Hardscape & Paver FAQs
What is hardscaping?
Hardscaping refers to the non-living, structural elements of your landscape, including pavers, stone and wood.
What kind of hardscapes do you design and install?
We have the experience and equipment to handle just about any hardscaping project including:
- Pool Decks
- Retaining Walls
- Outdoor Kitchens and Fire Pits.
Is there a fee for the design?
On designs that are limited in scope, there is often no fee required. However, there is a fee required for all full scope designs and master plans. Fees normally range from $500 to $1,500.
Can you complete my project in phases?
Absolutely. A phased approach can make sense for budgetary or logistical reasons. We can work with you to create a vision for your property and then help you manage each aspect of the implementation so that the end result is a beautiful, cohesive landscape.
What are “interlocking” pavers?
Interlocking pavers is a somewhat misleading term and does not refer to the pavers themselves. It is the system that combines the base, bedding sand, pavers, joint sand and edge restraint to create a unified, flexible pavement.
Why is a proper base so important?
Sometimes the most important aspect of a project is what you don’t see. We cannot overstate the importance of a firm base. The strength and integrity of your paver or retaining wall installation is determined by the quality of the base. Appropriate base material, thickness and compaction are essential to ensure your installation will stand the test of time. If you are evaluating contractors, make sure you ask them about the base.
How soon after installation can I use my driveway or patio?
Unlike concrete, which can take 3-5 days to cure, pavers can handle traffic immediately after installation.
How do I choose the right pavers for my project?
That will depend on many factors including personal tastes, use of the area and budget. We can guide you through the decision process by making recommendations and showing you samples of actual paving stones.
Will weeds grow between my pavers?
Weeds and grass result from seeds or spores blowing into and lodging in the joint sand. We use joint sands that inhibit weed growth. Weeds can be further minimized by sealing the pavers. If they do appear, a spot vegetation killer (such as Round-Up can be used and will not damage the pavers.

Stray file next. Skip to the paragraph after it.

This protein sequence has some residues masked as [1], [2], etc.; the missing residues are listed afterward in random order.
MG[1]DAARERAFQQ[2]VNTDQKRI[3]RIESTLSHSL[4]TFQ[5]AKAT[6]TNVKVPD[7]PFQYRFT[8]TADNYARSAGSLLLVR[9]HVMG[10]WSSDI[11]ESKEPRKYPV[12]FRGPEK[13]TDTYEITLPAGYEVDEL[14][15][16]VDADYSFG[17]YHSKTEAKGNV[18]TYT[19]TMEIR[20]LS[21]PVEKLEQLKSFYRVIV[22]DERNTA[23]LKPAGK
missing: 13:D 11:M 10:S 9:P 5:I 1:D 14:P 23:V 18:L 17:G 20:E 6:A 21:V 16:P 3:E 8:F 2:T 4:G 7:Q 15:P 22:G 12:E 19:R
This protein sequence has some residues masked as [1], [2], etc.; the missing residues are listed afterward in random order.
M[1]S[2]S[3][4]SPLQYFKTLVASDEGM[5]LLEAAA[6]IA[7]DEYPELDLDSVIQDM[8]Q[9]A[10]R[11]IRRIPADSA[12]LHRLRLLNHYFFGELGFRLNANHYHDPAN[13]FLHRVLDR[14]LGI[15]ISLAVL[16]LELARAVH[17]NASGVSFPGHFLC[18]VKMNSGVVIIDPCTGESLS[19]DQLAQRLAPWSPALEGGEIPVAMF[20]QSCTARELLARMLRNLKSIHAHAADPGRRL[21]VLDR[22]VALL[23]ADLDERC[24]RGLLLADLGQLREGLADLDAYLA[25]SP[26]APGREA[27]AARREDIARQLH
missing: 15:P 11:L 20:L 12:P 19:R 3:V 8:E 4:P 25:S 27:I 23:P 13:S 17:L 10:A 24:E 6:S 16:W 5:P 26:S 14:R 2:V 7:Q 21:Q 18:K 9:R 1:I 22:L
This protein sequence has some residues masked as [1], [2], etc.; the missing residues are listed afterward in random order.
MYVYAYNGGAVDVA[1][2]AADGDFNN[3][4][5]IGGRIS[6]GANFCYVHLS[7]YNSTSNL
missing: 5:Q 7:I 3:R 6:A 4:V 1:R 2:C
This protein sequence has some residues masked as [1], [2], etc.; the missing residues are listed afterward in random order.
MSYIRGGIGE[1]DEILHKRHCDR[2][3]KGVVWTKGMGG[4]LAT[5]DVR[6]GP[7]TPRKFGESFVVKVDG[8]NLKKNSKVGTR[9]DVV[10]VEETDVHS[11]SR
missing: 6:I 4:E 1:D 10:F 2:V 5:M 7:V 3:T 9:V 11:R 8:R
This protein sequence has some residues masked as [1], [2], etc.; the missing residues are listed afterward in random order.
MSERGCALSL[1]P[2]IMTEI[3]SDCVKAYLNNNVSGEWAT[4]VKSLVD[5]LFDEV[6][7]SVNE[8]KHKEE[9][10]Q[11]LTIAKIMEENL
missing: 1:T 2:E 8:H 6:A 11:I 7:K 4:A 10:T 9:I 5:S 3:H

Do I need to seal my pavers?
Sealing your pavers is not required, but it does offer several benefits. A sealer helps maintain the color of the pavers, repels stains such as grease or oil from cars, and binds the sand particles between the joints, making it more difficult for weeds to germinate. Should you decide to seal your pavers, it is recommended that the sealer be reapplied every few years.
What is the whitish deposit I see on some pavers?
it’s a natural occurrence called efflorescence, common in concrete and masonry products. It is produced by the ingredients and materials used to install pavers. Efflorescence will not damage or adversely affect your pavers and typically weathers away over time. If you have aesthetic concerns, there are cleaning products you can use to remove it.
How do I remove stains from my pavers?
There are a number of different cleaning solutions available on the market. Whether it is an oil stain, grease and grime, rust, moss and algae, or rubber marks, there is a product suitable for all stains.
What can I do if something damages my pavers?
Pavers are extremely easy and cost-efficient to repair since individual units can be removed and replaced. The damaged pavers are pried out with two flat head screwdrivers and replaced with new ones. It’s that simple.
What should I expect during the construction process?
It would be dishonest to tell you that there are no disruptions. The construction process is noisy. Our crews will be running saws and compaction equipment. Nearly all of our work produces dirt and dust. We advise our customers to keep doors and windows closed and to remove outdoor furniture from the construction area. It may also be necessary to temporarily disable parts of the irrigation system. Please be patient; the end result will be more than worth these short-term disruptions.